I welcome the fact that Stonewall Cymru is putting a programme in place to help address the bullying, but the Welsh Labour Government must take a much more assertive stance in order to turn policy promises into reality.

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CANCER STATS: Patchy plan implementation demonstrated by latest figures

The continued patchy implementation of the Welsh Labour Government’s Cancer Delivery Plan is demonstrated by the latest cancer waiting times.

While some health boards have seen an increase in the percentage of urgent cancer patients seen within the target 62 days, three health boards (Cardiff and Vale, Betsi Cadwaladr and Hywel Dda) have all seen declines in these times.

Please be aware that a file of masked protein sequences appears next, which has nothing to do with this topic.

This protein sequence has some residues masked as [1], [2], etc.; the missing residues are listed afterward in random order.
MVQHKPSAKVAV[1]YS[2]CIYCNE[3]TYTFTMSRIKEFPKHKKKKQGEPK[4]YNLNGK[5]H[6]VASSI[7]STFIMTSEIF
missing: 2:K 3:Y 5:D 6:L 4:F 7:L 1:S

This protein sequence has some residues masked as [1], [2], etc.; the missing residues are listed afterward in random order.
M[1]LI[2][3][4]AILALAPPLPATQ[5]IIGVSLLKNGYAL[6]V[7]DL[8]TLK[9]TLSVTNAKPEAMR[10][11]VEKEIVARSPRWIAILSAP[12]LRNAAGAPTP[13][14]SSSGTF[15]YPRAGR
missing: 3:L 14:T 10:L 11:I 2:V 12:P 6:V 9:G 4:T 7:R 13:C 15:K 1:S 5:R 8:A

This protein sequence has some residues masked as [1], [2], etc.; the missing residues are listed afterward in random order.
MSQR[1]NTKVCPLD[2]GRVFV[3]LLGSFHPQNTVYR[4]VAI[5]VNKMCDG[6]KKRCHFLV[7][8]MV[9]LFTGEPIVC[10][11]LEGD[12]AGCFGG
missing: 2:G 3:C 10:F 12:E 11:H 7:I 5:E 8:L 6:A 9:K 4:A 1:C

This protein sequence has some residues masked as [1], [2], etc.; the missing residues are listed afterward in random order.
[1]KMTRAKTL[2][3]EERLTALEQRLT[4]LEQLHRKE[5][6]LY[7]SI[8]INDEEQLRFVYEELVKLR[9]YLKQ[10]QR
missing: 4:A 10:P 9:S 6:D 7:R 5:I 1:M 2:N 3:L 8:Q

Not a single Welsh health board met the 95% target for urgent cancer patients. On a Wales-wide basis, this target has still not been met since 2008.

The Assembly’s Health and Social Care Committee first raised concerns with the implementation of the Cancer Delivery Plan in October 2014.

If the Welsh Labour Government was implementing its Cancer Delivery Plan effectively, we should be seeing a steady rise in patients being treated in a timely manner across all parts of Wales. This patchy outlook of services shows a lack of leadership by Welsh Labour Ministers on cancer services.

Not a single health board in Wales is meeting its targets for urgent patients, and across Wales the target still hasn’t been met since 2008. Hundreds of Welsh cancer patients needing urgent care have been left waiting over two months before starting their treatment, at a time when support and swift action is vital.